The major objective is to select a suitable support polymeric material for the immobilization of inorganic ion-exchanger. Recently, biopolymers have large attention due to their cheap cost and easiness of their preparation. Alginate, agar, and carrageenan are known as the major binding biopolymers. PVA also refers to various advantages over the conventional immobilization methods, such as low cost, high durability, and chemical stability, Intrinsically conducting polymers( ICP’s) have recently used in the field of ion exchange. ICP’s include polythiophene, polyacetylene, polyaniline, and its derivatives. Addition of dopant to these ICP’s changes their magnitude of conductivity, from insulator to metal like conducting behavior. Among these, Polyaniline[PANI] has been at the center of investigations due to the unique electrochemical, optical properties, and stability. This system can be obtained by both electrochemical and chemical oxidative polymerization of aniline in aqueous and nonaqueous media.Poly(o-toluidine) [POT] is a derivative of polyaniline, which contains the methyl group in its ortho position. Recently, POT was also found to have an additional advantage concerning PANI due to its faster switching time between the reduced and oxidized states and also its good solubility .
While considering the inorganic ion exchangers, Zirconium vanadate behaves as a monofunctional ion-exchanger . The presence of the host polymer mixture (PVA & alginate) decline the thermal stability of Zirconium vanadate composite .
A new and novel electrically conducting fibrous type polymeric-inorganic composite material; Polypyrrole Th(IV)Phosphate cation-exchanger is having good ion-exchange capacity, higher stability, reproducibility, and selectivity for heavy metals. This electroactive material also showed DC electrical conductivity in the range of 10-6 to 10-4 Scm-1.
Inamuddin et al. , reported that the organic polymer nylon-6,6 framework with Zr(IV)Phosphate an inorganic ion-exchanger was found to be highly selective for Hg(II) a highly toxic environmental pollutant. This was helpful to decrease environmental pollution.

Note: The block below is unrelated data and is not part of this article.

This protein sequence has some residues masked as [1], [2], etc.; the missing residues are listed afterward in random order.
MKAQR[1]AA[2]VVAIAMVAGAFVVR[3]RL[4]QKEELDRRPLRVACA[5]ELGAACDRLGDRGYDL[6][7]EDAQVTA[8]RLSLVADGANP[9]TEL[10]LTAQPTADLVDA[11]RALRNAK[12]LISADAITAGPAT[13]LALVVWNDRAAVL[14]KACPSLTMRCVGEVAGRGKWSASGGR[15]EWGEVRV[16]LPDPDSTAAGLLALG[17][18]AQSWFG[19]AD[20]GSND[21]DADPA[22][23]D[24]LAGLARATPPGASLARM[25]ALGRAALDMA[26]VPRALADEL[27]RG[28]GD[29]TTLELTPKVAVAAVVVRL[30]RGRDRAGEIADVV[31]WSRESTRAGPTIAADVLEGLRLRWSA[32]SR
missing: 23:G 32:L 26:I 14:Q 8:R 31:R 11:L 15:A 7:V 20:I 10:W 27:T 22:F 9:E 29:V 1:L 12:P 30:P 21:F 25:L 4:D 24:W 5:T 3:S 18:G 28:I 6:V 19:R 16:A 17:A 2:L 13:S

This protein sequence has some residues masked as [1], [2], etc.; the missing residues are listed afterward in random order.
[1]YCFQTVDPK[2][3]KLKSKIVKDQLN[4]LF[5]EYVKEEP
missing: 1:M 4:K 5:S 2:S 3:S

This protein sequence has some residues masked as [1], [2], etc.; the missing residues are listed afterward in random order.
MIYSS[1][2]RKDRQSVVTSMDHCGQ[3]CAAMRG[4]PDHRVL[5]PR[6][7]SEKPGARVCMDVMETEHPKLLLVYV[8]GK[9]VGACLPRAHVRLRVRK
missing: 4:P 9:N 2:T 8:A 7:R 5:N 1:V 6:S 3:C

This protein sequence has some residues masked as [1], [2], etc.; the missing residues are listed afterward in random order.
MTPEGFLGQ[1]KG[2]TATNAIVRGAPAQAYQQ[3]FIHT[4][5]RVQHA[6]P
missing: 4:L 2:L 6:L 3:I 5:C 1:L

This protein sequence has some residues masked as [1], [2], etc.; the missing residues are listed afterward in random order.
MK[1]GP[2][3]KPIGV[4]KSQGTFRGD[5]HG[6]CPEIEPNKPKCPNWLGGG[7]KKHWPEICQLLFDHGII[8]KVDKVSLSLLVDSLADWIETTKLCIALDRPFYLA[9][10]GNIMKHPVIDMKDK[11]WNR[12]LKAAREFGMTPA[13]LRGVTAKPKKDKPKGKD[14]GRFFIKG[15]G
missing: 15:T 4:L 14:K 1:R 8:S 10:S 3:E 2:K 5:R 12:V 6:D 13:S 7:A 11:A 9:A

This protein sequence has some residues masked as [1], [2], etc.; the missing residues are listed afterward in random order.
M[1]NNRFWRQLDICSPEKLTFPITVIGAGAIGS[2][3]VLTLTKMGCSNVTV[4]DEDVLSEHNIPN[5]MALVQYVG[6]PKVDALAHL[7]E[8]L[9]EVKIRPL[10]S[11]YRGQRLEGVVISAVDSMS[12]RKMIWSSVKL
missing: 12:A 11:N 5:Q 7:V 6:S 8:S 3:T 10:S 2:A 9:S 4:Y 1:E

WeqarA.Siddiqui et al.  reported that incorporation of polymer material into an inorganic ion-exchanger provides a new class of hybrid ion exchangers with good ion exchange capacity, high stability, and highly selective for heavy metals. A novel organic-inorganic hybrid cation exchanger which is poly (Methyl methacrylate) Zr(IV)Phosphate used for the removal of heavy metals.
Organic-inorganic hybrid cation exchange membranes based on poly(vinylidene fluoride)-SiO2 nanoparticles were prepared by blending method and cation exchange groups in the membrane matrix were introduced by the reaction of epoxy groups with fuming sulfuric acid at 250 C various membranes were prepared with different content of SiO2 nanoparticles 
Asif Ali Khan et al.  reported that the ion-exchanger membranes obtained by embedding ion-exchangers as electroactive materials in a polymer binder (i.e,) PVC have been extensively used as potentiometric sensors, (i.e.,) ion sensors, chemical sensors or common ion-selective electrodes. By using poly (O-toluidine) Th(IV) Phosphate, a nanocomposite cation-exchanger as an electroactive material for the determination of Hg (II) ion present in a sample solution. F. Bucatriu et al. 24] reported that the synthesis and characterization of novel organic-inorganic hybrid material with short peptide brushes generated on the surface.
A.A.Khan et al.  reported that the ion-selective electrode based potentiometry has become a well-established electroanalytical technique. Using this approach the applicability of the potentiometric method has been greatly extended enabling the sample and accurate determination of many heavy metals ions and has led to the preparation of sensitive and selective ion-sensors. Chemical sensors or more commonly ion-selective electrodes with Hg(II) sensitive polyanilineSn(IV) phosphate composite cation-exchange material is used in the determination of Hg+ from aqueous solutions.